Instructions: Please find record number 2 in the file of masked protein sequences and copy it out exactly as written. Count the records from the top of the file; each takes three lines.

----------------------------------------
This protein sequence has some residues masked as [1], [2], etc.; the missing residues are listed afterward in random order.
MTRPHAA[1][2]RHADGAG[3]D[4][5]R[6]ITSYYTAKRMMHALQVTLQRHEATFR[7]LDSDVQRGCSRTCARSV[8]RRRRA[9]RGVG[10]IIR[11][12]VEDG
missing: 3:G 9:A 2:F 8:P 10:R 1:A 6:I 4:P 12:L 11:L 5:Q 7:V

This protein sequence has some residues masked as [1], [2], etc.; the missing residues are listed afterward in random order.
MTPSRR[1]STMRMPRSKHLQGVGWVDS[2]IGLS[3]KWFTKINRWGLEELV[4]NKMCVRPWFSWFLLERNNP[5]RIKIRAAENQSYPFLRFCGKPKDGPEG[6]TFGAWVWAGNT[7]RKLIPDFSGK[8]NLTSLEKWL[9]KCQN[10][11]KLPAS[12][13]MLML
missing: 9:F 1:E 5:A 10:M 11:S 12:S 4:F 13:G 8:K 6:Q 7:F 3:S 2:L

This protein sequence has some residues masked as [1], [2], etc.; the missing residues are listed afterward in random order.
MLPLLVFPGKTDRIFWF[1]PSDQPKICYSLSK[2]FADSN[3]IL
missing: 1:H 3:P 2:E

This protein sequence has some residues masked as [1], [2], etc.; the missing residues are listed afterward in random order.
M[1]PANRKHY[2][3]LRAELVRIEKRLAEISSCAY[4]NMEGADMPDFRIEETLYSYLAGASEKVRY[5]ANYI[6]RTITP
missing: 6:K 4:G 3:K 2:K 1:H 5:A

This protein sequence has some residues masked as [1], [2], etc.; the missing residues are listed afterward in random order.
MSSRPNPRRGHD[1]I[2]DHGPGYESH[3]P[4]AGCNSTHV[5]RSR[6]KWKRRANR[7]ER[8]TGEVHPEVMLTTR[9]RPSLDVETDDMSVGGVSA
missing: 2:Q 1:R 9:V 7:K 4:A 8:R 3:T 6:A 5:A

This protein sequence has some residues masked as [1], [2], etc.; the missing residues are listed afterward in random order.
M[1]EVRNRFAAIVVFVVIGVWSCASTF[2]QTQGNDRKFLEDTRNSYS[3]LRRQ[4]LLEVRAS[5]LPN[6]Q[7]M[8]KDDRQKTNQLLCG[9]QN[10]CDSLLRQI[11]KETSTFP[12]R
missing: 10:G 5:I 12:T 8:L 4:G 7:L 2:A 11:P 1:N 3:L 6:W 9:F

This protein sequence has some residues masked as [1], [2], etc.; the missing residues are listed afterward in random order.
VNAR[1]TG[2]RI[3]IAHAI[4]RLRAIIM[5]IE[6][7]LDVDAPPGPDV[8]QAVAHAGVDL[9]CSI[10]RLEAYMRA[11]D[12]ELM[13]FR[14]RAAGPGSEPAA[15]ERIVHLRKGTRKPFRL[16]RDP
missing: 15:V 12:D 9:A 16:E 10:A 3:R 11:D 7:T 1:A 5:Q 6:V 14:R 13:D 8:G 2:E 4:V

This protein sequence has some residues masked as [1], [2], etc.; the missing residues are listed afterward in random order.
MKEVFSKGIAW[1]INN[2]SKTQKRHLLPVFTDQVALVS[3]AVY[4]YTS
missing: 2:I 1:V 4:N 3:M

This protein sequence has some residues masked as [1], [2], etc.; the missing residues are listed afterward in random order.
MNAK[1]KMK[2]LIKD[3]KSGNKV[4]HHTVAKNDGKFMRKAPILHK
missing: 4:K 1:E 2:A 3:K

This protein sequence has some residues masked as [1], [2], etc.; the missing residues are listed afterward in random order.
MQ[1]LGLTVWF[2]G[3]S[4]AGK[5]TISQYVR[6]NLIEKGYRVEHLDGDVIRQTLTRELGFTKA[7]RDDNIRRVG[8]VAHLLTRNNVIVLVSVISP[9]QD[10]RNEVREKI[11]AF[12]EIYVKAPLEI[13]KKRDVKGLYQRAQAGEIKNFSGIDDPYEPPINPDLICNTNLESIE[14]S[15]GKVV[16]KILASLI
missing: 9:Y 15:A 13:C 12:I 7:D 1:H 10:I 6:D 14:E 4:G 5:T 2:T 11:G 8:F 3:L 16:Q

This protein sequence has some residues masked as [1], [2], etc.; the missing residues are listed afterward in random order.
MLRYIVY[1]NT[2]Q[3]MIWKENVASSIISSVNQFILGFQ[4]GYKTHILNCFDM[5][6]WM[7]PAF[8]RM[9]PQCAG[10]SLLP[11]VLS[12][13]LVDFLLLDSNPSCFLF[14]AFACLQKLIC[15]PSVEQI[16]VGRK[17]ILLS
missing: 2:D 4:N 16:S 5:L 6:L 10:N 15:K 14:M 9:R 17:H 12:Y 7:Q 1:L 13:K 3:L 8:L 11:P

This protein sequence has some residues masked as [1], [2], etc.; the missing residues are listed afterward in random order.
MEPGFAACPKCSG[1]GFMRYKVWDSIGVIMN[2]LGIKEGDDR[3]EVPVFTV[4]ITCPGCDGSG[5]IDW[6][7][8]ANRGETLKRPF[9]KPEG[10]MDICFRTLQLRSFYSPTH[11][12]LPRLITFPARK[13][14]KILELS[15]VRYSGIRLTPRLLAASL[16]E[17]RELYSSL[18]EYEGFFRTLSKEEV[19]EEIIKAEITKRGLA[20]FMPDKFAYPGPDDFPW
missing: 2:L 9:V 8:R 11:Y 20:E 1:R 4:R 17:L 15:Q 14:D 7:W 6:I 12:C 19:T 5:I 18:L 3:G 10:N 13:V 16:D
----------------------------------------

This protein sequence has some residues masked as [1], [2], etc.; the missing residues are listed afterward in random order.
MTPSRR[1]STMRMPRSKHLQGVGWVDS[2]IGLS[3]KWFTKINRWGLEELV[4]NKMCVRPWFSWFLLERNNP[5]RIKIRAAENQSYPFLRFCGKPKDGPEG[6]TFGAWVWAGNT[7]RKLIPDFSGK[8]NLTSLEKWL[9]KCQN[10][11]KLPAS[12][13]MLML
missing: 9:F 1:E 5:A 10:M 11:S 12:S 4:F 13:G 8:K 6:Q 7:F 3:S 2:L